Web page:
“If you love what you do, if you love going to the office, if you really like it, not just say it, but really like it, it keeps you young and energised. I really love what I do.” There’s a touch of real passion about this.
And his legacy? “You know I’ve become very successful over the years. I think I own among the greatest properties in the world. I’m worth more than $8bn.”
Amid the lunch civilities, this is a tricky moment. The private ownership of his company, along with his deals and extensive licensing of the Trump brand, make it hard for outsiders to gauge his fortune independently. I brace myself and say that, according to Forbes, his net worth is closer to $3bn.
Trump bats away the suggestion. “I don’t know what they say. People don’t have access to my numbers but I’m worth more than eight.” He adds that when he was thinking of running for politics, he made a filing that supports this figure. And with such wealth, he says, he doesn’t work for money any more. “I just enjoy creating things.”
Does he see himself handing the business on to his children? “Yeah, at the right time.” But, he adds, real estate people never retire. “They get older ... It’s funny, we take out our cosmetic surgery on buildings instead of fixing ourselves, right?”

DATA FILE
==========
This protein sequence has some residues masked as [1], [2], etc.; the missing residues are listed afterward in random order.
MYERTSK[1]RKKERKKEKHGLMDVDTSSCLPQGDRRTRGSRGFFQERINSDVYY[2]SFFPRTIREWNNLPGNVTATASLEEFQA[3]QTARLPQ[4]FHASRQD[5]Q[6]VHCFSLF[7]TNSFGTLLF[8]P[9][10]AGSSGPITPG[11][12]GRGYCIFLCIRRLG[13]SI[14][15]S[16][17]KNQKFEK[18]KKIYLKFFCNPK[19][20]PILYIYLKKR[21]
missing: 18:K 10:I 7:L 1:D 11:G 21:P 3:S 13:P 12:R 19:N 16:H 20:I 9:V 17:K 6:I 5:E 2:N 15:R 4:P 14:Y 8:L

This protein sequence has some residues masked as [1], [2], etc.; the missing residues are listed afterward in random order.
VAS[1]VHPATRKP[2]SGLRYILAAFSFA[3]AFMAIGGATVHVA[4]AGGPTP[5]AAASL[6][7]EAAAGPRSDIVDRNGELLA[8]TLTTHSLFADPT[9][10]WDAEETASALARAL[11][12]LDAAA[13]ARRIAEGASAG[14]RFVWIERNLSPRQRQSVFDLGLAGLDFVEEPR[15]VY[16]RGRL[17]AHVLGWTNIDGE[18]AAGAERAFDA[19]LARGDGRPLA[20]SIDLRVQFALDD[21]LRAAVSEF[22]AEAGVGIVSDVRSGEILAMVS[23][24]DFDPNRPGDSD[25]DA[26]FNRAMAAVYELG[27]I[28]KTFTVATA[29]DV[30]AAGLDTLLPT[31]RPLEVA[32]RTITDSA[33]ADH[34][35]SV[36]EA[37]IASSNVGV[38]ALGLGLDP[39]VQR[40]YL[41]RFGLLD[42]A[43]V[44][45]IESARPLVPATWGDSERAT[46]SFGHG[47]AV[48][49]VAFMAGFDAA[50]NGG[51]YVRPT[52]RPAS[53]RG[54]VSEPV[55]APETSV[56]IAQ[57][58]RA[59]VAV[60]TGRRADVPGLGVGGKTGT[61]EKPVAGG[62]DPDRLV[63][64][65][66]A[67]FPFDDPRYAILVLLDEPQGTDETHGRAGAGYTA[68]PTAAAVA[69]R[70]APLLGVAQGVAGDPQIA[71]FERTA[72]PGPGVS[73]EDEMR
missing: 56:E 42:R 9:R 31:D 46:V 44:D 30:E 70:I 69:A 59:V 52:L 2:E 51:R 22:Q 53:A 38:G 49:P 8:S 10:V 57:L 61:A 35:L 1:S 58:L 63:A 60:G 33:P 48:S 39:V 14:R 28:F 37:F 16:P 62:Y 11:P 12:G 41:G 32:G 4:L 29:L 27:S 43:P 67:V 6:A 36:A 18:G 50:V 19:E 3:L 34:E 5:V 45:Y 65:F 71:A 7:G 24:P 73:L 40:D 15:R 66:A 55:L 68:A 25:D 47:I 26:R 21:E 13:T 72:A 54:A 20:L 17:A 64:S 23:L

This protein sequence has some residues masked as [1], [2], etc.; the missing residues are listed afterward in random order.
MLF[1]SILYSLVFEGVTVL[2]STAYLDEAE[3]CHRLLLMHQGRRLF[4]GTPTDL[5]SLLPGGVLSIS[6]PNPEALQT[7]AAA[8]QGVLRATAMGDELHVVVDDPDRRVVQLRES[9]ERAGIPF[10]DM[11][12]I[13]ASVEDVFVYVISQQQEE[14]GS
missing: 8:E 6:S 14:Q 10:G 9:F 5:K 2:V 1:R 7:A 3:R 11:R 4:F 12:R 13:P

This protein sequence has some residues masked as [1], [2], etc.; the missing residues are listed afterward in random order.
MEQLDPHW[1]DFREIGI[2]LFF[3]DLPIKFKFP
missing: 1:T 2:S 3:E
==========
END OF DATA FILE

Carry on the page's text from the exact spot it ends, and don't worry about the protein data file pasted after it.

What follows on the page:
It is time to pay. He is amused that the FT insists on footing the bill for his lunch in his restaurant. “That’s very funny. The first time ever – usually, we just leave, right?”
He escorts me up to the pink marble lobby, lined with stalls selling all manner of Trump-branded goods: books, caps, shirts, ties, teddy bears, cologne, cufflinks. He asks how sales are going. Really well, enthuse the staff, who tell us a particularly strong seller is a tiny book of The Donald’s wisdom wrapped together in cellophane with a gold chocolate bar, stamped TRUMP.
Yet business does not seem brisk. In fact, I can see no other customers. It must be because it is winter, I tell myself as I emerge on to Fifth Avenue, my body numbed by cold and my mind by superlatives.
Martin Dickson is the FT’s US managing editor
725 5th Avenue, New York
Chicken Fresco $21.00
Steak Sandwich $21.00
Diet Coke x3 $12.00
Total (incl service) $74.06
Copyright The Financial Times Limited 2013. You may share using our article tools.
Please don't cut articles from FT.com and redistribute by email or post to the web.